Led by Edmund James, the group created a forum to synthesize and advance research on contemporary political, economic, social, and policy issues. Unlike most organizations at the time, the Academy embraced a broad array of social science disciplines while concurrently serving as a forum for scientific thought and practical policy discussion. The goal was timely: the late nineteenth century witnessed an explosion of specialization and professionalization in the social sciences, a trend that threatened to splinter America’s understanding of major policy issues. The Academy wanted to rectify this problem by bringing in specialized and professionalized experts to voice and confront the problems collectively.
The Academy’s founders sought diversity in membership and authorship. At its founding, the Academy embraced the work of prominent women (Jane Addams) and African-Americans (W.E.B. Dubois) in order to advance scholarship that was blind to historical discrimination. Although many of the original members were associated with the University of the Pennsylvania, members and writers soon came from across the country and across the globe.
The Academy’s founders created a democratic institutional system to ensure both the success and transparency of the organization. Past Academy leaders have included Woodrow Wilson (Vice President of the Academy from 1895 to 1905) and Herbert Hoover (Vice President from 1921 to 1964.) Other directors have been college deans, former Senators, philanthropists, successful businessmen and university presidents.
The Annals was launched a year after the Academy’s founding,serving as a bimonthly journal for the Academy’s scholarship. Beginning a tradition that was started soon after its founding, each issue of the Annals—as today—tackled a single topic, be it the Foreign Policy of Japan, Child Labor, or Contemporary Race Relations in America. Similar to the Academy, The Annals was established with the goal of embracing both practical and theoretical work and disseminating research across the country.
Over the years, the Academy has supplemented The Annals with pamphlets, monographs and, most notably, annual meetings about Annals topics. Such meetings historically drew crowds that numbered over 1,000 and garnered widespread coverage from periodicals such as the New York Times, Philadelphia Inquirer, and Chicago Tribune. Ambassadors, government officials, politicians, university scholars, and scientific and business organizations all attended the meetings, which covered a variety of topics over the years. Paper readings and important policy speeches by notable figures—such as then Vice-President Richard Nixon—highlighted the event.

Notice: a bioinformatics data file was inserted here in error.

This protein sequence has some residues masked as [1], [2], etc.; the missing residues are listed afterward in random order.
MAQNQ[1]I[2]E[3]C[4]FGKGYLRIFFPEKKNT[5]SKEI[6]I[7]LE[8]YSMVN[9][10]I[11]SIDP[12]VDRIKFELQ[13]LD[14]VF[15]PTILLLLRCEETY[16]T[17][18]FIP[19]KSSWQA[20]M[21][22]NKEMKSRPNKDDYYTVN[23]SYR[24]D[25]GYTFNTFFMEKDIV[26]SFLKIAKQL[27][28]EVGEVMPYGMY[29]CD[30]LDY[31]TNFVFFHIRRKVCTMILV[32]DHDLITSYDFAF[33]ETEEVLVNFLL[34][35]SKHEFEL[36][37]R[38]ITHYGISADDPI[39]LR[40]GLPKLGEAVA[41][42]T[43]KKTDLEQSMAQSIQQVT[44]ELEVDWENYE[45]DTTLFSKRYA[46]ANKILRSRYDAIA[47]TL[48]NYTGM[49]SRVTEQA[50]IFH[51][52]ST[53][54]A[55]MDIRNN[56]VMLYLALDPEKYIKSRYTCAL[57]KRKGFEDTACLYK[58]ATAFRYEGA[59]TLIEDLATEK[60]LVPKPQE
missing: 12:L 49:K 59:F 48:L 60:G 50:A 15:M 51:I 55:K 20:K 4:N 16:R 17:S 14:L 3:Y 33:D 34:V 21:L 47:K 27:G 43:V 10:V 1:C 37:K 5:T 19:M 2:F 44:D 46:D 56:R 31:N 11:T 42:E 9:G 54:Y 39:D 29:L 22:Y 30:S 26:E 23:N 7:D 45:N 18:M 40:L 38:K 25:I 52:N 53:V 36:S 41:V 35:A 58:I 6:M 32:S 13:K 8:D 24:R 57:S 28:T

In recent years, the Academy has moved from an organization reliant on membership and annual meetings to an institution that sponsors or co-sponsors conferences on social and political science issues such as “The Federal Statistical System at the Crossroads, (2009) The “Shape of the New American City” (2008) and “The Moynihan Report Revisited” (2007). In 2000, the Academy inaugurated its Fellows program and in 2008 it created the Daniel Patrick Moynihan Prize, which recognizes those whose careers embody the public policy and social science based outlook of the late Senator, a former Annals contributor and Fellow.
As the Academy moves forward, it seeks to further the ideals of its founders through new media. Conferences are webcast, digitized Annals articles dating back to 1890 have been digitized, and new scholarship is pushed in directions once unimaginable at the turn of the nineteenth century. While these changes would seem foreign to Edmund James and the Academy’s 1889 founders, such developments only further the Academy’s original goals of scholarly excellence and the advancement and dissemination of practical and theoretical inquiries.